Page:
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Let us be abundantly clear. There are only two persons in this 2016 presidential race—Hillary Rodham Clinton or Donald Trump. There is another piece to be considered in this year’s election—violent revolution. Trump has said he may not accept the people’s choice for the presidency. Some of his followers are already threatening to resist and not to allow Clinton to be president. For people of African ancestry, for America—indeed, for the world, this is probably one of the most important elections in the history of this country.

If Trump wins, he will have 1 to 3 appointments to the Supreme Court. Throughout the history of the nation, the Supreme Court has considered us as non-persons or expendables, or a burden to the nation, but seldom as humans equal to all others under the law.

If Trump wins, the U.S. attorney general would likely be former Mayor Rudolph Giuliani, or a person of his ilk. Newt Gingrich would have a top post, probably dealing with domestic affairs, and other conservatives, racists and reactionaries would be among Trump’s closest appointees and advisors. There is a possibility that all we have gained will be rolled back. What we have fought for, we may have to fight for again.

There are striking similarities between Trump’s administration with the aforementioned persons in place and the last half of the 19th century.

After the Civil War, from 1865 to 1875, there was substantial progress. In 1865, the 13th Amendment was passed, ending slavery. In 1868, the 14th Amendment conferred citizenship. In 1870, the 15th Amendment extended enfranchisement, or the right to vote. March 2, 1867, Congress legislated that the former slave states should have conventions and all male citizens were entitled to participate. It should be noted that the renowned historian John Hope Franklin observed that the State Constitution drew up, in 1867 and 1868, some of the most progressive legislation the South had ever known.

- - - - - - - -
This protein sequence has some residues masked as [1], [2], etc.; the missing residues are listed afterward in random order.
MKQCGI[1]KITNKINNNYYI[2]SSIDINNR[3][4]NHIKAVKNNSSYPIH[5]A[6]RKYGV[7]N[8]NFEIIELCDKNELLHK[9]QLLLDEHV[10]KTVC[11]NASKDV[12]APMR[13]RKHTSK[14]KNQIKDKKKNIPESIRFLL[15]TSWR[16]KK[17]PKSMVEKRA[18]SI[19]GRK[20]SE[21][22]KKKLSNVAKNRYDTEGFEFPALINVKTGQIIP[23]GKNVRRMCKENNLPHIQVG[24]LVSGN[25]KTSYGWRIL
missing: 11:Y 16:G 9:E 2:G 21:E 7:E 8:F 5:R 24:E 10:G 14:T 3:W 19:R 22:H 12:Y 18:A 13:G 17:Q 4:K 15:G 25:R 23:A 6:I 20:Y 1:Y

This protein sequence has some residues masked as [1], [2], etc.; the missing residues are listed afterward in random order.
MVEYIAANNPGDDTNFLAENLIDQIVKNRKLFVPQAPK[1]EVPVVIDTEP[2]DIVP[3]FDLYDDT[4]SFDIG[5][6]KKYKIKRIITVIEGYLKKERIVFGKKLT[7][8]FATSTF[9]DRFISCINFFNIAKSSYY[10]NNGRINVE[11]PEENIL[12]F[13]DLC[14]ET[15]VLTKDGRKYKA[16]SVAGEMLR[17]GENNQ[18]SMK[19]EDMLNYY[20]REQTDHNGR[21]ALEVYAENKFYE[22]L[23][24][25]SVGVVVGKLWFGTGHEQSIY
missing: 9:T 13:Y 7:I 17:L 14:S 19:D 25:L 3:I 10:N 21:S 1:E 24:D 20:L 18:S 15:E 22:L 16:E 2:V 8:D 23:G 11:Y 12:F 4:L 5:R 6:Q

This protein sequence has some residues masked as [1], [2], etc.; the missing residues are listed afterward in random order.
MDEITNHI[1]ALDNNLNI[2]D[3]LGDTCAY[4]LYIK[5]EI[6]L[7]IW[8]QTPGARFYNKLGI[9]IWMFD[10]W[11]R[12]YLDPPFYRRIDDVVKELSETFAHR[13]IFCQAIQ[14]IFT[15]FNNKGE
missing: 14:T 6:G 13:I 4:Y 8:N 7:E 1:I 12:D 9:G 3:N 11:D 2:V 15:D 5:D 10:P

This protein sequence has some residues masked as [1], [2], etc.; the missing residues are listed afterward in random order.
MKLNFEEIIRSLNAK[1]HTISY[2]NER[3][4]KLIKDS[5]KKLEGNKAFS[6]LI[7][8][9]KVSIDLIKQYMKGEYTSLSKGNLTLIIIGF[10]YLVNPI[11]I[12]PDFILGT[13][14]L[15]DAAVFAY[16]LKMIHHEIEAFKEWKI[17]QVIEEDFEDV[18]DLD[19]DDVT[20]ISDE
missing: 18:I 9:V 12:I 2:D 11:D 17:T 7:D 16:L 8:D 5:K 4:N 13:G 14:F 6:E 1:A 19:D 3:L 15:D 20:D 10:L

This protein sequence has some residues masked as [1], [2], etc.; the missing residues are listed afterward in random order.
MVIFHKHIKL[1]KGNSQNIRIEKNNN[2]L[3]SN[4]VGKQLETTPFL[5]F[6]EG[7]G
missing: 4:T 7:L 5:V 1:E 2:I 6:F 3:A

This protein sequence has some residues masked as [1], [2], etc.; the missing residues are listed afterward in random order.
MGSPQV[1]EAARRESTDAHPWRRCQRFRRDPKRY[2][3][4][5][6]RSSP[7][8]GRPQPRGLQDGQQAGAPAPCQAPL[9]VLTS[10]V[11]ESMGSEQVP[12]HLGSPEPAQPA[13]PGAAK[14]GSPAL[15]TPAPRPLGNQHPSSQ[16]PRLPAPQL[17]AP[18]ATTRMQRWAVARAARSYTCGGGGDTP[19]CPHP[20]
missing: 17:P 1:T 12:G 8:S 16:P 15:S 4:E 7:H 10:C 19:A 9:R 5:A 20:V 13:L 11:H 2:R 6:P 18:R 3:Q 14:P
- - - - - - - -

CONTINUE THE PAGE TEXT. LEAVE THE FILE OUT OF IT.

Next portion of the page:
There were 16 African-Americans elected to the Congress, including two senators from Mississippi, Blanche Bruce and Hiram Revels. According to W.E.B. du Bois, the Freedman’s Bureau was providing significant assistance to the former enslaved.

“Then along came Mr. Rutherford B. Hayes. He wanted to become president, and to achieve that objective he was prepared to do anything. He made a deal with former slave holders; he would pull out the Federal troops, give money for development and greater representation in Washington for their support. In essence, he would restore the former slaves’ masters to power in the South, and Black people would, thus, be returned to subjugation.

“By the latter part of the 1870s, the Congress had turned against Blacks. In 1878, the use of armed forces to ensure fair election was forbidden. In 1894, the appropriations for Special Federal Marshals and Supervisors of Election were terminated.” (Please note: The fight still exists to keep Blacks from voting. For those who say voting doesn’t count, let this outcome be a lesson. If voting didn’t matter, why would these racists fight and have fought so hard to keep us from the poll? Why did our people sacrifice so much, including their lives, for the right to vote?)

“In the 1890s, the last disabilities laid on rebellious Southerners were removed in a final amnesty.

“The Supreme Court, in spite of the Constitution, found a way to drive Blacks away from the temple of legal and human rights. In 1875, the Supreme Court overturned the Civil Rights Act of 1866, disregarded the legislation of 1870, which were enactments to stop KKK-type vigilantism. The court ruled in favor of defendants who were indicted for preventing Blacks from voting.” (Notice again, the fight around voting.)